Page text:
More recently the Playstation Move was introduced as another peripheral device for interacting with the games console. Unfortunately it has received very mixed and at times negative reviews. It is a very similar device to the controllers for the Nintendo Wii, but is claimed to be much more accurate. You hold the Move controllers in one hand, similar to a stick, and can play similar games to the Wii such as sports games like tennis, but the controller has another ace up its sleeve, or on the end of it if we're going to be literal. The controller has a small ball on the end of it which glows, different colours for different players, which, when used in conjunction with the Playstation Eye camera, is used for extremely accurate motion tracking. Games such as EyePet, fully utilise both the Playstation Eye and Playstation Move controller. The game gets the player to, ideally, sit on the floor in front of the television with the camera set to face the player and an area of the floor. When the player taps the floor, a small cute, monkey/ dog hybrid creature jumps out of the floor and the player can interact with the creature in many different ways. The game, probably since a Tamagotchi, is the first true virtual pet experience and the player must wait for their creature to hatch from an egg and then continue to care for it, by feeding it (with Playstation buttons), playing with it, (draw a picture on a piece of paper and hold it up to the screen and the pet will copy your picture and then turn it into a real object on screen!), as well as wash it and dry it. The real interaction is when the player does come to do any of the above things though, when drying the creature for example, using a Playstation Move controller, the camera will replace the controller in your hands (on screen), with a hair dryer! The technology is quite amazing, by rotating the controller and turning it, there is no way of telling on the screen that you're holding anything other than a hair-dryer and at first it is utterly mind blowing!

My most recent experience with new interactive technology, which I was saving for a separate blog but is probably better placed here, is 3D. Again, it has received mixed reviews, and again, many negative, but most people have only experienced 3D films, and most people have only experienced them at the cinema. Me and my wife recently bought ourselves a new Samsung 3D smart TV and watching a 3D blu-ray on the Playstation, with the active shutter 3D glasses that the television uses, the films are truly awe inspiring. Avatar, The Amazing Spider Man, The Rise of the Guardians, Brave and more are just beautifully presented in 3D. Even I was extremely cautious about 3D initially, and I'm usually the first to get suckered in to a new technology, but five minutes of watching a 3D movie on a true active shutter television, on a true 3D blu-ray disc and I assure you, you will converted.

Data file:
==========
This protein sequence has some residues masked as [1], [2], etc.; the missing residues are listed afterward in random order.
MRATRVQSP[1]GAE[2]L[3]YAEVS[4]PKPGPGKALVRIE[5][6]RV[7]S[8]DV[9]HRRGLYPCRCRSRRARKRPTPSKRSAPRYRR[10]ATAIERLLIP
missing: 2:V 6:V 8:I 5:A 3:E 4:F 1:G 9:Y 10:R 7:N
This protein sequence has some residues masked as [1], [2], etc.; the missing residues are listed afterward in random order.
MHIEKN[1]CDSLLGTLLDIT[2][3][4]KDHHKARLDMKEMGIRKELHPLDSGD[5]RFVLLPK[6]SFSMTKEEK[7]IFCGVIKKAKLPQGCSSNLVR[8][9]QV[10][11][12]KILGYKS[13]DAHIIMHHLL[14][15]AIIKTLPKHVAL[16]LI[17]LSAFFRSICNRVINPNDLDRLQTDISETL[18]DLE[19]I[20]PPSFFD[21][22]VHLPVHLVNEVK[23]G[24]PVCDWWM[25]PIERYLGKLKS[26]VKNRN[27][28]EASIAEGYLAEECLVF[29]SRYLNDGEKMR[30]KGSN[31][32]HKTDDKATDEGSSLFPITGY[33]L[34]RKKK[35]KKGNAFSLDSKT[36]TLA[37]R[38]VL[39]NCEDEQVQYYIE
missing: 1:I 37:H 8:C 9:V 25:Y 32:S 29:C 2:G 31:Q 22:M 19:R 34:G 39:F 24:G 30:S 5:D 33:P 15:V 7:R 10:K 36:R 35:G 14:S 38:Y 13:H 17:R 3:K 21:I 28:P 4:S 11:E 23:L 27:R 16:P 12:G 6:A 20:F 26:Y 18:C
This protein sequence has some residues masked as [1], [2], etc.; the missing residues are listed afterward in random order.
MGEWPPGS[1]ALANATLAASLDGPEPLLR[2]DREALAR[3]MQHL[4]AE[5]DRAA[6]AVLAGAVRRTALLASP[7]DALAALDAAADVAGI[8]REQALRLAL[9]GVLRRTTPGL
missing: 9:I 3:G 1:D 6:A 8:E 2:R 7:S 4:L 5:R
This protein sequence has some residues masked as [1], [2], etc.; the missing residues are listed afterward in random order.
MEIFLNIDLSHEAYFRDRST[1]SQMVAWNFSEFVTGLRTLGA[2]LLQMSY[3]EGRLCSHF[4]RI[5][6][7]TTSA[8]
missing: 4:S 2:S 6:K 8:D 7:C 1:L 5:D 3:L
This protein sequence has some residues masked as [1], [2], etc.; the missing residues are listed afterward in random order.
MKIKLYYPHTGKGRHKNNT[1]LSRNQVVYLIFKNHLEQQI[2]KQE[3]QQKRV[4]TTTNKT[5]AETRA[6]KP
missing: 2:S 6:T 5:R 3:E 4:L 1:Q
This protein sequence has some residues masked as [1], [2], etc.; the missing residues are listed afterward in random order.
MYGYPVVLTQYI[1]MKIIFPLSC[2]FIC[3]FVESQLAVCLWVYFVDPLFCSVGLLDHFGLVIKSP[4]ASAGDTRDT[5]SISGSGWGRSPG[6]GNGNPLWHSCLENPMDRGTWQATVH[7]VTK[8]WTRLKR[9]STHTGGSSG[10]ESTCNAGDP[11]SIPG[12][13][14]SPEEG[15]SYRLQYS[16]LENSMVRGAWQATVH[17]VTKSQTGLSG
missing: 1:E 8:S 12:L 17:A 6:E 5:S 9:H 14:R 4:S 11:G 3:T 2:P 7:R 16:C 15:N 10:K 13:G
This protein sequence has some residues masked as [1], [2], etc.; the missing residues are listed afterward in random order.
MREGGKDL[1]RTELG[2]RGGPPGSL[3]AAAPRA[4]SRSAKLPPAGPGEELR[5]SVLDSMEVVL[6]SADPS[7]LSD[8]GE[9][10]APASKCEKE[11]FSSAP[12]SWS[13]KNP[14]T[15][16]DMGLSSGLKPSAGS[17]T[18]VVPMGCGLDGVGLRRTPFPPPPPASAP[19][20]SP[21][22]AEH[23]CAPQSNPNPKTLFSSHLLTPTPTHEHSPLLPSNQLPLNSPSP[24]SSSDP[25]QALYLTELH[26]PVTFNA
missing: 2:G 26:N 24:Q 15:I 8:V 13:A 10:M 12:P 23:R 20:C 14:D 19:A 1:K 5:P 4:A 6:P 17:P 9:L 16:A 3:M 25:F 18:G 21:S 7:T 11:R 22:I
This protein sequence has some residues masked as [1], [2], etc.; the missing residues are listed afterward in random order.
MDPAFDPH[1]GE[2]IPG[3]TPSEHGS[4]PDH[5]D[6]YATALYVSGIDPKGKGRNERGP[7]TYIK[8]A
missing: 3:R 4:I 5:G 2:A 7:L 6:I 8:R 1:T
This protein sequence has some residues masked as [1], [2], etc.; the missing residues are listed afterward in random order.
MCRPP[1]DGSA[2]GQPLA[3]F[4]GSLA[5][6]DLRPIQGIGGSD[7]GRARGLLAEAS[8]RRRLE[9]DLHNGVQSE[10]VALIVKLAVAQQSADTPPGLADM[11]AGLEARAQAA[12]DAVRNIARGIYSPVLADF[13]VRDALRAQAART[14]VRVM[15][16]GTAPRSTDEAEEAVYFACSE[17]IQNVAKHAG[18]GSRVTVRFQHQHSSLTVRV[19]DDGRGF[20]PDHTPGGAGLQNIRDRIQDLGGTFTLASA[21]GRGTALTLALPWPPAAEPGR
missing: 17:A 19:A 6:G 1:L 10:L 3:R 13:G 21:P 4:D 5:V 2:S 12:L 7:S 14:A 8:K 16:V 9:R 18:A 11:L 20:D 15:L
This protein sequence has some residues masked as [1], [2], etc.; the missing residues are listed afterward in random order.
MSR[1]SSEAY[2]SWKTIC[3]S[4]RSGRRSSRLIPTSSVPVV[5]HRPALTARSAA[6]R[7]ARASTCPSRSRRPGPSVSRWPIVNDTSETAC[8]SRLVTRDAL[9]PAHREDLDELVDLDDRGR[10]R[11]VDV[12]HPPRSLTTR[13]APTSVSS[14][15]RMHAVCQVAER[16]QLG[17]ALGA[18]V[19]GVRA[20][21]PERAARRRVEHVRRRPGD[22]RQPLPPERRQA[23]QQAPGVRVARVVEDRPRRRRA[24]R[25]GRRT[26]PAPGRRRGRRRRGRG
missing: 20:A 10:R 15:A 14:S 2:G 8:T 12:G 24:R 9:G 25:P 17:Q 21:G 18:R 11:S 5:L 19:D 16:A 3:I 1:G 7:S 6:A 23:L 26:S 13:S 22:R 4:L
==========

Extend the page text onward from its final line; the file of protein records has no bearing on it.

Because the Playstation 3 uses blu-ray discs though, it is the first ever games console to fully present 3D specific games, which have been developed specifically to fully utilise the 3D technology. Gran Turismo 5 in 1080p, 60fps and 3D! Now that is a recipe to truly blow anybody away, the experience is just unbelievable and the depth it adds to the viewing experience is just indescribable, you truly have to see it to believe it! But the most recent game I had the pleasure of playing right through in 3D, was Uncharted 3 Drake's Deception. At a point where I didn't think games could get any more immersive, technology once again swoops in and proves me wrong. The 3D environments are so detailed and impressive, and enemies laser sights come right of the TV and I found myself ducking out the way! It has been one of, if not the most impressive, interactive gaming experiences I've ever had, and I honestly cant put into words how it looks and how it feels when playing, so I implore you to pick up a PS3 and a 3D-TV, or find a friend who has one and try it out, it is an amazing interactive experience!

What will technology bring us next? I cant wait! 

Operation Creature Feature - PS3

Eye of Judgement -PS3

Eye of Judgement -PS3

Eye Pet -PS3

Eye Pet -PS3

Uncharted 3 Drake's Fortune, 3D - PS3